On or about 10 p.m. Eastern Time on Sunday night, or on or about Lap 143 of the the 200-lap Daytona 500, take your pick, Fox Sports 1 play-by-play announcer Mike Joy mentioned that there hadn't been any crashes in the 2014 edition of the Great American Race.
As if on cue, the first of many "Big Ones" that turned the last quarter of NASCAR's marquee event into a survival-of-the-fittest crashfest started happening in Turn Four of the Daytona International Speedway.
An even dozen cars were involved in that one - six were eliminated - and before the checkers flew over the No. 88 car of winner Dale Earnhardt Jr., there were four more including one on the last corner of the very last lap.
As is always the case (it seems), none of the drivers involved was injured although some feelings were hurt, including those of the two drivers who finished second and third.
Denny Hamlin was second to Earnhardt Jr. and it was the first race he lost at Daytona this winter, finishing first in the Budweiser-sponsored exhibition race last weekend and first again in one of two qualifying races held on Thursday. That he hadn't landed in Victory Lane again was evident on his face as he answered questions in a post-race interview, suggesting he hadn't been able to hear his spotter and that that handicap had contributed to his loss.
Brad Keselowski finished third in the race that started at 1:30 Sunday afternoon, was officially over at 11:18 p.m. Sunday night and featured a record rain delay of six hours and 23 minutes. The Penske Racing driver is a fierce competitor and the fact that he hadn't won was evident in his demeanor. He wasn't rude but he sure didn't have his PR face on.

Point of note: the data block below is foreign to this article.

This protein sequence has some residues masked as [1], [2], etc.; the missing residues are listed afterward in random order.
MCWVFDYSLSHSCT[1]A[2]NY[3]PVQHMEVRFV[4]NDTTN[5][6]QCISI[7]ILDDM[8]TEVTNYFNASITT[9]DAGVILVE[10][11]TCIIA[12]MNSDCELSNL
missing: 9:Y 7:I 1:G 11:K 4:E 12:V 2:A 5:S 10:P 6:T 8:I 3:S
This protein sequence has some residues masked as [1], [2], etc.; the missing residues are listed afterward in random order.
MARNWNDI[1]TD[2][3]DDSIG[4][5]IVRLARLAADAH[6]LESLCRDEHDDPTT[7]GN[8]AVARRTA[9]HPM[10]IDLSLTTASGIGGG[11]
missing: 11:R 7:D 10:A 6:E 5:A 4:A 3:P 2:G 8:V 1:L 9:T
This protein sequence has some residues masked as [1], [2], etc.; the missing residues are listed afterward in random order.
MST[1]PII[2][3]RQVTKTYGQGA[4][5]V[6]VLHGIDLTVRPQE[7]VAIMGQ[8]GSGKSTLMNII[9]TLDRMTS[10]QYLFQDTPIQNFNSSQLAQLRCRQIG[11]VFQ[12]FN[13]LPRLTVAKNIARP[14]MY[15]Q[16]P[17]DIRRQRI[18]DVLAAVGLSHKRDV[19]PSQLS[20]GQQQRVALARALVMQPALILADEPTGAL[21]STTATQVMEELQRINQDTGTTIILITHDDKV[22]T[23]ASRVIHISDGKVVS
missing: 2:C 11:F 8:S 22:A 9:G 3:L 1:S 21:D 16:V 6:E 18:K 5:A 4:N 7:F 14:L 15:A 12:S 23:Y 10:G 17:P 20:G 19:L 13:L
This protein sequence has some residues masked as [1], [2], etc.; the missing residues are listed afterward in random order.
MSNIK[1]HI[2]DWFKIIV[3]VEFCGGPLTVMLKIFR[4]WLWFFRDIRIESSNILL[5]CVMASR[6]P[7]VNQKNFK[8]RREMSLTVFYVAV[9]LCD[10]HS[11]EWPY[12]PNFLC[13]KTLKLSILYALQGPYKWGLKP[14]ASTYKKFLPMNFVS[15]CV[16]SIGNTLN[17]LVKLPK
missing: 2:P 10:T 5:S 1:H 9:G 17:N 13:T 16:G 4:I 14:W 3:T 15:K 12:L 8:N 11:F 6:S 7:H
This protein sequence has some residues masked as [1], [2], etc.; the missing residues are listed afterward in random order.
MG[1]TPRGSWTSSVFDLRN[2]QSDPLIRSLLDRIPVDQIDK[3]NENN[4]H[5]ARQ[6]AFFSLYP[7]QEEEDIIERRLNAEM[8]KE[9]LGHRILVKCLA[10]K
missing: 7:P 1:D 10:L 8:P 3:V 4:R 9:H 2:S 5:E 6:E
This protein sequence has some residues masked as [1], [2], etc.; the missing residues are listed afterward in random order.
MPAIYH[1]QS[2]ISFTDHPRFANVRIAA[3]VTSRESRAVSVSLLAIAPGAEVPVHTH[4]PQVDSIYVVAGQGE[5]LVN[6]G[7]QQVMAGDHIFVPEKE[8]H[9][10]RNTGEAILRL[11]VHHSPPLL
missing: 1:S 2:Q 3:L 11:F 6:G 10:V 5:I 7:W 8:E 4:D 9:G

Winner Earnhardt was ecstatic - it was his second 500 victory - and he took off his helmet while still in the car before pulling a u-turn in order to salute the crowd with a driver's-side drive-by of the main grandstand.
In Victory Lane, he hugged every member of his pit crew individually before saying that winning the Daytona 500 "gives you the greatest feeling you can feel in this sport."
Making reference to the changes NASCAR made to the 2014 points system, in which winning is just about everything, he said that the victory means "we might be in the Chase."
Many of the crashes were caused by three-wide racing - usually when the driver in the middle lost control. In the first ka-boomer, for instance, Kevin Harvick on the bottom moved up and tapped Brian Scott who moved up to hit Aric Almirola and the carnage commenced.
There's nothing that can be done about this sort of thing - except to get rid of the restrictor plates that govern horsepower and that ain't gonna happen - so expect Big Ones to continue to be a staple at Daytona and the other plate track, Talladega.
There is one more thing, however. As is the case in virtually every other sport - where to talk about something momentous happening is considered a trigger for bad luck (hockey goalie shutouts, baseball pitcher no-hitters, etc.) - it is hoped that the next time there aren't any crashes, Mike Joy keeps his mouth shut.
- Last summer, I was talking to a guy in government - federal, not provincial or municipal - about the length of time it now takes to get anything done these days. We were talking about oil pipelines, specifically.
"Regardless of whether it's going south from the north, or west from Alberta or east to Montreal, it's a 20-year process now," he said.
"You just have to be prepared to wait it out."
That's how I'm feeling right now about the Daytona 500. Whether it's rain, or potholes, or drivers crashing their cars into jet dryers, the Daytona 500 seems to take forever to finish these days.
Since 2008, there have only been two races that were completed without interruption - 2011 and 2013. Matt Kenseth won the 2009 race that was red-flagged for rain; in 2010, there was the famous two-hour delay for potholes; in 2012, they finally got the race going after nightfall only to have Juan Pablo Montoya run into a jet dryer; now this.